Council voted in favour of a Darlene Jackson motion to not proceed with the fire guard, and to reallocate the money.
Support for playschool
Council discussed and debated an application for Family and Community Support Services (FCSS) funding for the Wabasca-Desmarais playschool. Providing background, Angela Lightning said early in the year the group had requested a $42,000 grant from the M.D. The M.D. counter-offered space in one of its facilities, which was declined. Council could make a grant, Lightning said, of whatever amount it sees fit. As an example, $12,000 was suggested, being the amount the playschool pays in rent for the year.
Councillor Schmidt made a motion to do just that.
At that, Wabasca councillor Everett Gottfried said Schmidt had jumped the gun a bit, making a motion before he’d had his say.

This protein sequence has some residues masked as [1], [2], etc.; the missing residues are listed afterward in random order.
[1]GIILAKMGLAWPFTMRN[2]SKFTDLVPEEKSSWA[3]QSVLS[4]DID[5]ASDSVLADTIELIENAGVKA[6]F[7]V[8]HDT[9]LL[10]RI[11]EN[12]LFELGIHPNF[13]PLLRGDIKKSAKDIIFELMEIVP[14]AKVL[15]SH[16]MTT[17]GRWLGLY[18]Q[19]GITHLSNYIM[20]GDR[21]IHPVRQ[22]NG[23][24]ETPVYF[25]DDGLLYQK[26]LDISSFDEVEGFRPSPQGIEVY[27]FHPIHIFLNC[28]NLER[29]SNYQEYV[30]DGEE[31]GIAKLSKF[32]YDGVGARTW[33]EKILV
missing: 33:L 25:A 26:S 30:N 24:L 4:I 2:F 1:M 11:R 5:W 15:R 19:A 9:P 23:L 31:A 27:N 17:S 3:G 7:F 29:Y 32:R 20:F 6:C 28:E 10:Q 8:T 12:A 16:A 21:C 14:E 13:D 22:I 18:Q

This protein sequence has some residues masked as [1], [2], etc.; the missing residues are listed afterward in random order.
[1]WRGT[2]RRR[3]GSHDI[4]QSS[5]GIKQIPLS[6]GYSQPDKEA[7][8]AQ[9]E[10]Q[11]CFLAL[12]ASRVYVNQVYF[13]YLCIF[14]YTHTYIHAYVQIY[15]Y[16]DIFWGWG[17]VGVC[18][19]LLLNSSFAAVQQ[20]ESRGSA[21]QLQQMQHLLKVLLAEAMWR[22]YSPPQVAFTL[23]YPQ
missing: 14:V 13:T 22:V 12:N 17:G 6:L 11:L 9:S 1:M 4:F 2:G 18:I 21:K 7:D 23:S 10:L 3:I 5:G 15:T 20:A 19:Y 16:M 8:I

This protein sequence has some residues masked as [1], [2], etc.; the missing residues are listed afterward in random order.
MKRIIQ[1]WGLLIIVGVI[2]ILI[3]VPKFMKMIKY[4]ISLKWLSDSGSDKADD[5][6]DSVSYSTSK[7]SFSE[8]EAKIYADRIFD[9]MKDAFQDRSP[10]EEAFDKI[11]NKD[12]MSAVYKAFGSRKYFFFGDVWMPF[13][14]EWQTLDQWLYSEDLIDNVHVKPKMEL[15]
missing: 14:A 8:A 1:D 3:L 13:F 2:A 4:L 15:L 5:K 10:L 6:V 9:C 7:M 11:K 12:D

“It’s a good program,” he said, and proposed $20,000 instead.
Schmidt declined the opportunity to amend his motion.
A couple of other councillors spoke up in support of Gottfried’s position. But Schmidt’s motion stood, and the $12,000 was approved.
Council next discussed a request from the Kateri School in Trout Lake for a $1,000 grant for a high school graduation celebration. Some councillors were all for it; others not. It came down to a split decision, with the ‘ayes’ taking it by a 6 – 5 score.
Setting a precedent was one concern expressed. So was the fact the M.D. already pledges $200 per grad. That seemed more than enough to some councillors, including Darlene Jackson.
“I’m sure the Town of Slave Lake doesn’t give grads $2,000, or whatever,” she said, adding that $200 “is really a good gift.”
Leo Alook of Trout Lake made the motion to grant the request, which – as noted – passed by a whisker.
Calling Lake seniors’ complex: re-scope, re-tender and hope for lower prices
Bids on a 10-unit housing complex for seniors in Calling Lake came back well over the budgeted amount of $2.8 million. The lowest of the bids was $1.2 million above the line. Presenting the report, Bill Auger said costs could be reduced in a number of ways. One was to eliminate the concrete basement; another was to go with eight units instead of 10. But that still wouldn’t get the number within budget.